October 5, 2006
North Dakota Baby Boomers Impact Age Distribution
North Dakota’s baby-boom generation, the large age group born during the 20-year period after World War II, is growing older and having an impact on the state’s age distribution. The 45 to 64 age group, which includes a large proportion of these baby boomers, increased by 27,032, or 19.5 percent (138,864 to 165,896 residents), from 2000 through 2005.
This month’s “Population Bulletin,” a monthly publication from the North Dakota State Data Center at North Dakota State University, presents the July 1, 2005, population estimates by age as released by the U.S. Census Bureau’s Population Estimates Branch.
These estimates reveal that an increase in people ages 45 to 64 was seen through most of the nation. Nationally, the number of people ages 45 to 64 grew 17.6 percent.
Projections indicate that as baby boomers continue to age, North Dakota’s senior population (age 65 and older) will grow considerably, reaching nearly 150,000 by 2020 (up from 93,650 in 2005).
“The dramatic shift in elderly within North Dakota is something most of us have heard about, but I don’t believe we really appreciate the magnitude of the change that will occur and the resulting impact,” says Richard Rathge, State Data Center director. “We need to position ourselves for some significant shifts.”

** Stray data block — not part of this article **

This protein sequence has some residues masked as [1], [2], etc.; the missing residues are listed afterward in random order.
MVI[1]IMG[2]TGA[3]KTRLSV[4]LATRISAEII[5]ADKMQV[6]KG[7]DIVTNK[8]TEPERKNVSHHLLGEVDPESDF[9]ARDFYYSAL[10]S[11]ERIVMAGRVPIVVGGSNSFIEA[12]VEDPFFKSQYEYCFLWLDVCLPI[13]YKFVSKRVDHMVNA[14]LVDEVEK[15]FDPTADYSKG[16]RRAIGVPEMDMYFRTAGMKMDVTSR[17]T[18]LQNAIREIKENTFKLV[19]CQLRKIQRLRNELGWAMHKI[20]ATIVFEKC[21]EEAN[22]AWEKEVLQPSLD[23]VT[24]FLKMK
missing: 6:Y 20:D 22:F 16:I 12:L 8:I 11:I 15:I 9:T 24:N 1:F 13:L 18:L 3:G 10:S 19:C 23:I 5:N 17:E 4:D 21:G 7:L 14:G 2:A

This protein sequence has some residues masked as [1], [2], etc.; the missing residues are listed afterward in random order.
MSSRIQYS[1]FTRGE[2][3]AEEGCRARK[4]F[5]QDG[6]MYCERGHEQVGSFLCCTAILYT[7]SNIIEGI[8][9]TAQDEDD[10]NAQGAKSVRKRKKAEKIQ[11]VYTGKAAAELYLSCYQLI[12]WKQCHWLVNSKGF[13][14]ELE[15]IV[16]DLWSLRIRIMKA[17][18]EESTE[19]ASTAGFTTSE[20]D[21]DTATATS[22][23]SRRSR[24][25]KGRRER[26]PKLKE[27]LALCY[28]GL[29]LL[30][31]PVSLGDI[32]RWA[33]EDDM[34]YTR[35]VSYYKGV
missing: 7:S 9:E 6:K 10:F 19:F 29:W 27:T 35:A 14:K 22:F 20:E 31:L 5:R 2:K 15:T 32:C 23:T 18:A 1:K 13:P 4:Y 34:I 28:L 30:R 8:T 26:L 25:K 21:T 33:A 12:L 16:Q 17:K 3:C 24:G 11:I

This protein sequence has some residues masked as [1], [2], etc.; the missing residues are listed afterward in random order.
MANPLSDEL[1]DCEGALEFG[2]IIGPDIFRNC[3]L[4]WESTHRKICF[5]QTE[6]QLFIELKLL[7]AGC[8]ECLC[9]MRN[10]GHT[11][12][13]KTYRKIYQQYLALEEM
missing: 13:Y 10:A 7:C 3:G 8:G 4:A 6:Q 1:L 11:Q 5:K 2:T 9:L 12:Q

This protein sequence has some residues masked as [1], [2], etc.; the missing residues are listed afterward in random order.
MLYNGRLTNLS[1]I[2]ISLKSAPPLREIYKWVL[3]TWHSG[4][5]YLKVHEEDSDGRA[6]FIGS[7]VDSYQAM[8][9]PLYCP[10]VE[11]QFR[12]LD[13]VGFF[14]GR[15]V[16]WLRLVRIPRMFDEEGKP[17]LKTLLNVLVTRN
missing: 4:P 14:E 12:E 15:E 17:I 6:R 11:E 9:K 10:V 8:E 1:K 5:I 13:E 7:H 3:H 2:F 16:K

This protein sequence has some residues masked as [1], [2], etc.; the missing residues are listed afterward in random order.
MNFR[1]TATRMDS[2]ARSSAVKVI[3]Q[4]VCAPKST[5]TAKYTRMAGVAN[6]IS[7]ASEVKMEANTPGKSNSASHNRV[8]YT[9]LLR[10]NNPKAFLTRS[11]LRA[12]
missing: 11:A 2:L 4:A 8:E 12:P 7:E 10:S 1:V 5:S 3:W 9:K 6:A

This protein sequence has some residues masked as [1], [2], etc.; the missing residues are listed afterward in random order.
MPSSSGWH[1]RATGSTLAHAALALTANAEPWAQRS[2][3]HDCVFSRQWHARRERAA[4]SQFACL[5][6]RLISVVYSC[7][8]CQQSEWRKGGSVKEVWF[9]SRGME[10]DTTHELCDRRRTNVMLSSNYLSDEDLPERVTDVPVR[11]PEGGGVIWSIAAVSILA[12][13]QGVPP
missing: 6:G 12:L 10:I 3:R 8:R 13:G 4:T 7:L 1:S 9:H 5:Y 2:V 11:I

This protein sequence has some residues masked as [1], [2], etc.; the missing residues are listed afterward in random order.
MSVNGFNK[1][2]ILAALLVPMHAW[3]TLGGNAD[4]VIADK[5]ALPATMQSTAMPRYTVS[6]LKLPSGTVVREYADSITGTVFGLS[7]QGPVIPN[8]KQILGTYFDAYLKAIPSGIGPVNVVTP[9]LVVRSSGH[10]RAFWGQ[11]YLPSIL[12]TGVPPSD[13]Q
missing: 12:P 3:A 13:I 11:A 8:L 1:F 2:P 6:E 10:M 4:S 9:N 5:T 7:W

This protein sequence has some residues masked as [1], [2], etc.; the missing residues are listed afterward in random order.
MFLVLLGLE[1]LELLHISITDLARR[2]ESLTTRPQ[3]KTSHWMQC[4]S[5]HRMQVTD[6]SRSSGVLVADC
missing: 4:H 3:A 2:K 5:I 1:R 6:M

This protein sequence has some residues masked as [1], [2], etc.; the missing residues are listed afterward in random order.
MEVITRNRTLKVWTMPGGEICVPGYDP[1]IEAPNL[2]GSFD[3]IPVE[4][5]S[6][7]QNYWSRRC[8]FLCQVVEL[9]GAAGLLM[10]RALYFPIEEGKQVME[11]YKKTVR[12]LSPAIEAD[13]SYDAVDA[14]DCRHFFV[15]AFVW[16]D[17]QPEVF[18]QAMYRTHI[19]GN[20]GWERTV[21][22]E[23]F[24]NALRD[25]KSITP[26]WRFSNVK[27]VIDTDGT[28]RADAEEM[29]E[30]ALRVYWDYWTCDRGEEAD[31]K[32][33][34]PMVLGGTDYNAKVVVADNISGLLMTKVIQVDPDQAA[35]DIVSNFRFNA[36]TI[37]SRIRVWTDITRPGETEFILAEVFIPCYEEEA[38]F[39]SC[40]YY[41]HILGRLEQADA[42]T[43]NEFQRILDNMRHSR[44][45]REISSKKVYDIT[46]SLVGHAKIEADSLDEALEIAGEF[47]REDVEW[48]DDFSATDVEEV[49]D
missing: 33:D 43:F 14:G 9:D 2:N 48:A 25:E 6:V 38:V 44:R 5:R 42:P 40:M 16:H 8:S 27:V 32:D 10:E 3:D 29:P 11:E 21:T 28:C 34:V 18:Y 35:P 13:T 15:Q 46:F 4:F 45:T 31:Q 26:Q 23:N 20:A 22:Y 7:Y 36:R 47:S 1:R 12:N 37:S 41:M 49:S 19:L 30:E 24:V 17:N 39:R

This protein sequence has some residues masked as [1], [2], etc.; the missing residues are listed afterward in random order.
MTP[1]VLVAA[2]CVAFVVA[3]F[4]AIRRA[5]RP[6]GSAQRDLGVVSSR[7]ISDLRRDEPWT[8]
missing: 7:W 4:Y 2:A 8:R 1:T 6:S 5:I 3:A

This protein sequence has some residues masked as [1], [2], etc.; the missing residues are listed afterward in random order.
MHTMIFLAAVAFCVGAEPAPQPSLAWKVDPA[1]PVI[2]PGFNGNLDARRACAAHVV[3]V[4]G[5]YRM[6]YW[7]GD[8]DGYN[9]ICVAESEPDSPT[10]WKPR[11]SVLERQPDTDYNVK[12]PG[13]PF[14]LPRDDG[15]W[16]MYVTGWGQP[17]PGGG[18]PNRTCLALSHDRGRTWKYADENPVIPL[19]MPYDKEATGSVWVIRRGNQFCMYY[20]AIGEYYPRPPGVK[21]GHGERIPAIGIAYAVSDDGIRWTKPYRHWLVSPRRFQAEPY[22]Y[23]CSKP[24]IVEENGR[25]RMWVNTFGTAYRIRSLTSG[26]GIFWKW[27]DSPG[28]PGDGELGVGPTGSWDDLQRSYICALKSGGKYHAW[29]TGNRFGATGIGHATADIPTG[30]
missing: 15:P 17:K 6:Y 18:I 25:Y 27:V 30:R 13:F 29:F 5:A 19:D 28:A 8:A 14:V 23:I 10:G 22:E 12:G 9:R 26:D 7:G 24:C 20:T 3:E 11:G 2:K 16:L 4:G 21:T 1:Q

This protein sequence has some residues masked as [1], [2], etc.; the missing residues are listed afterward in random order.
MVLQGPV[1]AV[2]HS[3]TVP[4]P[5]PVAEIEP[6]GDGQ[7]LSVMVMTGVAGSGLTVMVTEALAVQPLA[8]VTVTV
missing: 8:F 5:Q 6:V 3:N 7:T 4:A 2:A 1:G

In terms of overall population statewide, the gain in North Dakotans ages 45 to 64 was offset by a loss of children ages 0 to 19. From 2000 through 2005, children ages 0 to19 decreased by 26,975, or 14.7 percent (183,464 to 156,489). Nationally, the number of children grew 1.6 percent.
Other changes to North Dakota’s age distribution from 2000 through 2005 include a 14.9 percent increase in young adults ages 20 to 29 (from 89,295 to 102,598) and a 13.3 percent decrease in people ages 30 to 44 (often considered the prime working-age group) from 136,099 to 118,044.
Despite shifts in the age composition throughout the state, the overall population in North Dakota dropped less than 1 percent from 2000 through 2005, a decline of 5,523 people.
Rathge, (701) 231-8621, firstname.lastname@example.org
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